What’s wrong with the Government’s Lobbying Bill?
Nick Bryer Head of UK Policy, Programmes and Campaigns
3rd Sep 2013
UPDATE: 5 September 2013
Despite opposition from the Electoral Commission, charities, thinktanks, unions and others, the Bill was narrowly voted through in Parliament on Tuesday, meaning that it will now progress to the following stage in the process next week.
The Political and Constitutional Reform Committee in Parliament have now released their report into this Bill. In the report that state that they "do not believe that the Government has clearly communicated the need for Part 2 of the Bill, or has provided a satisfactory account of the basis on which the new levels for registration and expenditure by third parties have been set. The
definition of spending 'for electoral purposes', in particular, is confusing".
Oxfam agrees fully with this statement, as well as their recommendation that the Bill should be delayed for six months to allow for better consultation and improvements. If you feel the same, contact your MP.
ORIGINAL BLOG: 3 September 2013
You might have heard about a "lobbying bill" going through Parliament at the moment. In full, it's called The Transparency of Lobbying, Non-Party Campaigning and Trade Union Administration Bill. Oxfam, along with a huge number of diverse groups and organisations such as the Royal British Legion, Greenpeace, Diabetes UK and Citizens Advice, is very concerned about a part of this bill that looks at charity campaigning.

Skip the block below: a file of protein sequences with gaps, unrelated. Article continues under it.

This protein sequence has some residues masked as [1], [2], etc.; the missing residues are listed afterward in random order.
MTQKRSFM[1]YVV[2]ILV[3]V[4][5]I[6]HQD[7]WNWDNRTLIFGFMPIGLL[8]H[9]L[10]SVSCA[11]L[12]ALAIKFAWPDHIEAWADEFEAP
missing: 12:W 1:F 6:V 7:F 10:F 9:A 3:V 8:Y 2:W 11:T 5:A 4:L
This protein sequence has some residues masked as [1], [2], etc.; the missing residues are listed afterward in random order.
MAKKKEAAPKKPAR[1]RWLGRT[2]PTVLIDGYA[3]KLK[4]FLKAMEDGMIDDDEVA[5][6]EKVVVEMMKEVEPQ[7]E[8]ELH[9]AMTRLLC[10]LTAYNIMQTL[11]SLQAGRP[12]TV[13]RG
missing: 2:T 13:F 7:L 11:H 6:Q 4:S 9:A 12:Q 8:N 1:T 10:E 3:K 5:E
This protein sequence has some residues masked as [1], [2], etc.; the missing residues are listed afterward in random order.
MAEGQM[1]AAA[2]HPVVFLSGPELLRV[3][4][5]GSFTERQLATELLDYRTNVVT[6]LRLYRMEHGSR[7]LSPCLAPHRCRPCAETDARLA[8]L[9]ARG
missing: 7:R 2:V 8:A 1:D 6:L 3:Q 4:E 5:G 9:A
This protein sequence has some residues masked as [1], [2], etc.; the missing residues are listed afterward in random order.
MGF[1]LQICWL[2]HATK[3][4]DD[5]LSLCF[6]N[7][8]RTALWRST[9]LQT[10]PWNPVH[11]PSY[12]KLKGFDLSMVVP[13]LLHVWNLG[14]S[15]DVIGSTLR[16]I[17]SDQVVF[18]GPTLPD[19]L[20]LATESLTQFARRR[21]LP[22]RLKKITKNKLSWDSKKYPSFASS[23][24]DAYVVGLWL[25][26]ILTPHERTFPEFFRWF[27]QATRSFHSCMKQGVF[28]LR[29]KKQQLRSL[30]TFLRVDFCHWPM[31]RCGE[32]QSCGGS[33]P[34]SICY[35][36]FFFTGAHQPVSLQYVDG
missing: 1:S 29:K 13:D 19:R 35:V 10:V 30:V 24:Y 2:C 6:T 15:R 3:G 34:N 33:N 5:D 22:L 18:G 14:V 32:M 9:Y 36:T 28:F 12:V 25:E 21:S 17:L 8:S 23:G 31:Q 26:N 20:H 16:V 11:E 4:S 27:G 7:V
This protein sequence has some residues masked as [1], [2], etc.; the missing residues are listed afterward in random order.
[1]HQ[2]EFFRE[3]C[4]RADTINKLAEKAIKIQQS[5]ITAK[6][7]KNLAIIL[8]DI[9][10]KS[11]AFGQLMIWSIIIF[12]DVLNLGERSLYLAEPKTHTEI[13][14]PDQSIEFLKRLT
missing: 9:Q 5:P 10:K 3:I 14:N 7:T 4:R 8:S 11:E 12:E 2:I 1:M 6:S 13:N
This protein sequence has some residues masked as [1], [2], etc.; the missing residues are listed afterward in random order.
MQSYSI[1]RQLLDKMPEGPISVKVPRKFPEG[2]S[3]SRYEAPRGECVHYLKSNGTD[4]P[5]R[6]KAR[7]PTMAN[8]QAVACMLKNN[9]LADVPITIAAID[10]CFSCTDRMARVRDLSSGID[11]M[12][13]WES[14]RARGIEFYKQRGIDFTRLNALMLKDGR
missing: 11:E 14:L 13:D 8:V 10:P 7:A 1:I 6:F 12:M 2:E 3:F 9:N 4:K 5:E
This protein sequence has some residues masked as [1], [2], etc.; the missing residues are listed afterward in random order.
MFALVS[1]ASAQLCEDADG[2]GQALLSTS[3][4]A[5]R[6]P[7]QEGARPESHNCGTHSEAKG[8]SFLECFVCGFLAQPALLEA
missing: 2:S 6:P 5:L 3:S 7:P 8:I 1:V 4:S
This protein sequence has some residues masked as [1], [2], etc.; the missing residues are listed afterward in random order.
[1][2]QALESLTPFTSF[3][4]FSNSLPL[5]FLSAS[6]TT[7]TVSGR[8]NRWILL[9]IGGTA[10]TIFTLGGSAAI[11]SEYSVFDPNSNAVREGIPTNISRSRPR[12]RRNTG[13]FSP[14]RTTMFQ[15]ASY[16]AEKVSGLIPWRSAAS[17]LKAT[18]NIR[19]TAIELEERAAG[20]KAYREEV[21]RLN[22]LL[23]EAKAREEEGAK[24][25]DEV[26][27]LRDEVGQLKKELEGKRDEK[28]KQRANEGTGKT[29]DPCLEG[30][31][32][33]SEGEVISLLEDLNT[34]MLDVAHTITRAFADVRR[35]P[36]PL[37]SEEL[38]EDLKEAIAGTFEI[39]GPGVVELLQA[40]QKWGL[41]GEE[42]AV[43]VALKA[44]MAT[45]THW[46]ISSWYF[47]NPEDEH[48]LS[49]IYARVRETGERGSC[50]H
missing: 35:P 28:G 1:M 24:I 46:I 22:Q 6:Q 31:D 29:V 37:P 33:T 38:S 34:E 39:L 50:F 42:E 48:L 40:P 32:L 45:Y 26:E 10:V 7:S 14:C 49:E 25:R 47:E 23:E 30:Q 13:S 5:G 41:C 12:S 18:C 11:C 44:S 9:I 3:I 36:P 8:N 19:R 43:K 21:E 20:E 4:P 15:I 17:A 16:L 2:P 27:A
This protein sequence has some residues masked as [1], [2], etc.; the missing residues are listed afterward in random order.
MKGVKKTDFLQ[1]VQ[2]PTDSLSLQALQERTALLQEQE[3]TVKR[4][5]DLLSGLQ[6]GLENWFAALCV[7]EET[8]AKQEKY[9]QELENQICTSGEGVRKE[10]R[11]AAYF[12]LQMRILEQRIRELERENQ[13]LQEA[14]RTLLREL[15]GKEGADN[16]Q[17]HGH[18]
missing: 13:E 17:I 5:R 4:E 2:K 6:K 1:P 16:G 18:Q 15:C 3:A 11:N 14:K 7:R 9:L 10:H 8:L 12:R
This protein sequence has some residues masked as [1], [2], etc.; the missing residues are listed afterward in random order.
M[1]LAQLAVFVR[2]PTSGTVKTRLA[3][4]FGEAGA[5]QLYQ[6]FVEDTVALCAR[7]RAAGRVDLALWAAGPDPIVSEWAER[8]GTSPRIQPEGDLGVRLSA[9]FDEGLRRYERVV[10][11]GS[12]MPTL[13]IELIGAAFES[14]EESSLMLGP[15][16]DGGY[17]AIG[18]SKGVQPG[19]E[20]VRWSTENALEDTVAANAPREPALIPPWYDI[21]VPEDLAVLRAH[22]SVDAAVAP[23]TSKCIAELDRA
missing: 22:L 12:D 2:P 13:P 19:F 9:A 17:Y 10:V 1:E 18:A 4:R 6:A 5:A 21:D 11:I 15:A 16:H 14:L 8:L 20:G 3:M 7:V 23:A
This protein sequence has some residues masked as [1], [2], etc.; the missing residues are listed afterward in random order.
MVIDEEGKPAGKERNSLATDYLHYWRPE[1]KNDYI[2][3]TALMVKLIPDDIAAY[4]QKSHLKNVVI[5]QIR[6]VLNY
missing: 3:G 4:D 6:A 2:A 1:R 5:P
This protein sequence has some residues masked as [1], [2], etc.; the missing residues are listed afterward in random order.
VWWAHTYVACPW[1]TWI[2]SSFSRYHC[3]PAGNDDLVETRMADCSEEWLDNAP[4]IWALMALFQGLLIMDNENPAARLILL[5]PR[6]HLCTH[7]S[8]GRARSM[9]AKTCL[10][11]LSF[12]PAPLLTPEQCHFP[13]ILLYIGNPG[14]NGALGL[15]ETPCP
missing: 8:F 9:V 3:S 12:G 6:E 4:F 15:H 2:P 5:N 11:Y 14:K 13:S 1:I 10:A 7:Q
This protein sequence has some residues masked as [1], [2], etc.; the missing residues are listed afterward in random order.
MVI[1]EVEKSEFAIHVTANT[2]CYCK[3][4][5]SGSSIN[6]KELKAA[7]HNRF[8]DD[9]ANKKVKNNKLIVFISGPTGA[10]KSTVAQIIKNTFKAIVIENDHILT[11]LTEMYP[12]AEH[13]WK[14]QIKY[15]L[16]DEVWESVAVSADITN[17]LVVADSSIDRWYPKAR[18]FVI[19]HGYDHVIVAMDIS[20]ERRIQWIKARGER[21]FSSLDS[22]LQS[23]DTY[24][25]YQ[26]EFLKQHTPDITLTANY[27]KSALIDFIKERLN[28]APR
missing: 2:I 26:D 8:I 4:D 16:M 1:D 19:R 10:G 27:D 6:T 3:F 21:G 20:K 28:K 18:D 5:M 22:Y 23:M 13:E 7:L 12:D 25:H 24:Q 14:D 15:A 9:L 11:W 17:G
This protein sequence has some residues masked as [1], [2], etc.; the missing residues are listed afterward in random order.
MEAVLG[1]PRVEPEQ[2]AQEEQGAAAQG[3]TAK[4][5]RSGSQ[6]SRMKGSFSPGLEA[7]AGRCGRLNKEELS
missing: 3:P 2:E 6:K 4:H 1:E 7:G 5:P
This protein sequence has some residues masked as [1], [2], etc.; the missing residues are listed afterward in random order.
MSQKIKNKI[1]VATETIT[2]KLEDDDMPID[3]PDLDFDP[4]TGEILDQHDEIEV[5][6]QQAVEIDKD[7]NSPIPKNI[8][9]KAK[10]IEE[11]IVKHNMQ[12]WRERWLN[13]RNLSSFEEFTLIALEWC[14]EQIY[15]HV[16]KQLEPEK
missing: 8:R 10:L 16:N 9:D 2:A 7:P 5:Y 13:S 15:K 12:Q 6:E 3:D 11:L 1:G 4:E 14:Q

What's the problem?
In its current form, the Bill threatens to stifle legitimate public debate and non-party political campaigning on policies that affect people's lives. This is because the Bill includes a very wide definition of campaigning for "electoral purposes".
With the Bill in its current state, even though our campaigning is never party political, it's likely charitable organisations' work would get categorised as such. This would mean very strict restrictions on what we can do and say for the twelve months before a general election, drastically reducing charities' ability to speak out on the issues we work on.
Who else is concerned?
The Electoral Commission, whose job it would be to implement the new rules, has serious concerns that the Bill creates "significant regulatory uncertainty" and could "be impossible to enforce". The legal advice that the National Council for Voluntary Organisations has received states that the "uncertainty about what the law requires is likely to have a chilling effect on freedom of expression."
What needs to be done?
Ministers should amend and clarify the Bill to ensure that charities, NGOs and local groups will not be at risk of being criminalised for speaking up for the poorest people at home and abroad in the twelve months before an election.
What can you do?
We are asking people to get in touch with their MP - whether by email, phone or in person - to ask them to oppose the Bill in its current form and contact the relevant ministers (Chloe Smith and Andrew Lansley) to express their concerns about the impacts of the Bill. Thank you.